As Russia continues to escalate its attacks and rhetoric, the U.S. and its allies have countered by ramping up their response, taking a number of actions Wednesday.
NATO Secretary General Jens Stoltenberg announced that the alliance will be doubling its battlegroups deployed in Eastern Europe. Poland’s Interior Minister also wrote on Twitter that the country has “expelled 45 Russian spies pretending to be diplomats.”
On the U.S. side, Secretary of State Antony Blinken formally declared that members of the Russian armed forces have committed war crimes in Ukraine, and President Joe Biden is set to announce more sanctions Wednesday evening when he lands in Brussels for a summit.
See what others are saying: (The New York Times) (The Washington Post) (NPR)
200 Children Seeking Asylum in the U.K. Are Missing
The missing include at least 13 children under the age of 16.
Children Missing From Hotels
There are 200 asylum-seeking children missing from government care in the United Kingdom according to the parliamentary undersecretary of state at the Home Office.
When children are seeking asylum in the U.K. alone or separated from their parents, the government puts them up in hotel rooms for temporary accommodation. They have done so since 2021 and have temporarily accommodated 4,600 children in that time. However, Simon Murray, the parliamentary undersecretary of state at the Home Office, said that 200 of the children placed in those hotels are missing, including at least 13 who are under the age of 16.
In response to this information, a collection of more than 100 charities sent a letter to the Prime Minister demanding the end of the procedure of placing kids in hotels over safety concerns. The letter says that these children are at risk of trafficking and exploitation by staying in these hotels alone.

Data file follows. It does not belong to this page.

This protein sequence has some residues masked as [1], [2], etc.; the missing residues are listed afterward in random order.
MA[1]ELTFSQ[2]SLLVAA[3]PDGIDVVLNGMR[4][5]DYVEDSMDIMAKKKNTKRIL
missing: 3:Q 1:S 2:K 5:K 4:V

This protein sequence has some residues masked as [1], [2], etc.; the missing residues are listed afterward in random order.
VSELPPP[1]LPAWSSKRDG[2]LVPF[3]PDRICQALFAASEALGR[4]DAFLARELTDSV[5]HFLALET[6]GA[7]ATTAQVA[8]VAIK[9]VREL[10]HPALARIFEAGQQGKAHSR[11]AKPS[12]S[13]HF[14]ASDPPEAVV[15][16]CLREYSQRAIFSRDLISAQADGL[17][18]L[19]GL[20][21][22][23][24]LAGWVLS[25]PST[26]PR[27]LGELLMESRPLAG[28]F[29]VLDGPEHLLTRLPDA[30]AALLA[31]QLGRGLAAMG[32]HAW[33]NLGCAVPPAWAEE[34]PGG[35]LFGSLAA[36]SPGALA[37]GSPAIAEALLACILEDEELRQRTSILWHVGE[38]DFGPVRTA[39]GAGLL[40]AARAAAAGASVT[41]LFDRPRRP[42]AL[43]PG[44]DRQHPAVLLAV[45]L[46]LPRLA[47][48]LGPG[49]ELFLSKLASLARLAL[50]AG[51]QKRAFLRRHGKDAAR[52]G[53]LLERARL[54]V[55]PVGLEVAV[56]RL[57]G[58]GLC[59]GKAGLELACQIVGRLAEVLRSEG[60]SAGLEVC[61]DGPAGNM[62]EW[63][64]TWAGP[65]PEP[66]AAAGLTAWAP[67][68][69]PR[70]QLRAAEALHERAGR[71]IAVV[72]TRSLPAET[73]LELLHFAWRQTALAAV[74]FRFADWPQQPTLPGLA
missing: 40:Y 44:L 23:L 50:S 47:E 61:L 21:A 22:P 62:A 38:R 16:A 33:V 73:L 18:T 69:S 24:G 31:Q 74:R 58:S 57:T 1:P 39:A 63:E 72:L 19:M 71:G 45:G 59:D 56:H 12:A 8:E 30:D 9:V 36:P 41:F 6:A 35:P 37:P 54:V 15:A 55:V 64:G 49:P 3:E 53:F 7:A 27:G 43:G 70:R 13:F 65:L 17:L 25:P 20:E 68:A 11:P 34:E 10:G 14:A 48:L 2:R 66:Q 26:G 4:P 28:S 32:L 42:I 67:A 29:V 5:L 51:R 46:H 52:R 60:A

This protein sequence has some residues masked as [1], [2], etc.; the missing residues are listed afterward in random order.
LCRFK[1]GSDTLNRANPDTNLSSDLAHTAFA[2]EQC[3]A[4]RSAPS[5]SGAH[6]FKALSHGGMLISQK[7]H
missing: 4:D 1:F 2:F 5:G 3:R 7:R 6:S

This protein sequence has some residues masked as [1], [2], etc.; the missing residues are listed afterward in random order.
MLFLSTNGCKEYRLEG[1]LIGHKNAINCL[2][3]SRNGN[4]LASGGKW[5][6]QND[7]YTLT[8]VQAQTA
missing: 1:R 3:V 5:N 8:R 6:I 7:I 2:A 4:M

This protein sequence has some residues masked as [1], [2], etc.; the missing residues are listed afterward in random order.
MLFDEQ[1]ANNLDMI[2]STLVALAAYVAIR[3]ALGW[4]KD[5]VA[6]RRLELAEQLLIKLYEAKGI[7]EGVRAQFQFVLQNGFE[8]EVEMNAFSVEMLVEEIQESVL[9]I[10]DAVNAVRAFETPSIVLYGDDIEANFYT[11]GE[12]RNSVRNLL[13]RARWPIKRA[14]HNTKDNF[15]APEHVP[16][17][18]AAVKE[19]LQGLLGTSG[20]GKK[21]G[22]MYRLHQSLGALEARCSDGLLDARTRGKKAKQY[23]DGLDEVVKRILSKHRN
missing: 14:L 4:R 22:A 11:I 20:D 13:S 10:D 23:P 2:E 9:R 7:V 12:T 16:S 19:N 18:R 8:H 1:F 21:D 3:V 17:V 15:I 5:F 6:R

Other officials have echoed these concerns, claiming these hotels are targets for organized crime where people use these vulnerable children for labor or trafficking.
Parliament Calls Incident “Horrific”
Murray told the House of Lords on Monday that despite the media reports, his department does not know of any kidnapping cases, though they are investigating. He went on to say there are many reasons why children go missing.
However, lawmakers were not appeased by Murray’s assurances. In a later debate, one member of Parliament called the missing cases “horrific” and another said that it was “putting children at risk.” The children’s commissioner for England also reportedly chimed in asking for, quote “assurances on the steps being taken to safeguard the children.”
Murray went on to say that the use of hotels for asylum-seeking children will hopefully be phased out as soon as possible but did not give a timeline.
The nonprofit Refugee Council called on the government in a tweet to spare no expense in the location of these missing kids.
See what others are saying: (Washington Post) (The Guardian) (The Telegraph)
100,000 U.K. Nurses Launch Biggest Strike in NHS History
Opposition leader Keir Starmer called the strike “a badge of shame on this government.”
The NHS Grinds to a Halt
Some 100,000 members of the Royal College of Nursing (RCN), the United Kingdom’s largest nursing union, launched a historic 12-hour strike Thursday after the government refused to negotiate on higher pay.
The work stoppage, which spans England, Wales, and Northern Ireland, is only the second in the RCN’s 106-year history and the largest the NHS has ever seen. It marks the breaking point for many underpaid nurses and the culmination of a years-long decline in the NHS’s quality of care, put under increasing stress by severe staffing shortages.
Although most NHS staff in England and Wales received a pay rise of around £1,400 this year, worth about 4% on average for nurses, they say it has not kept up with inflation as Britain plunges deeper into a cost-of-living crisis.
When inflation is accounted for, nurses’ pay dropped 1.2% every year from 2010 to 2017, according to the Health Foundation.
Meanwhile, the number of patients waiting for care has reached a record 7.2 million in England, or over one in eight residents, more than double what it was seven years ago.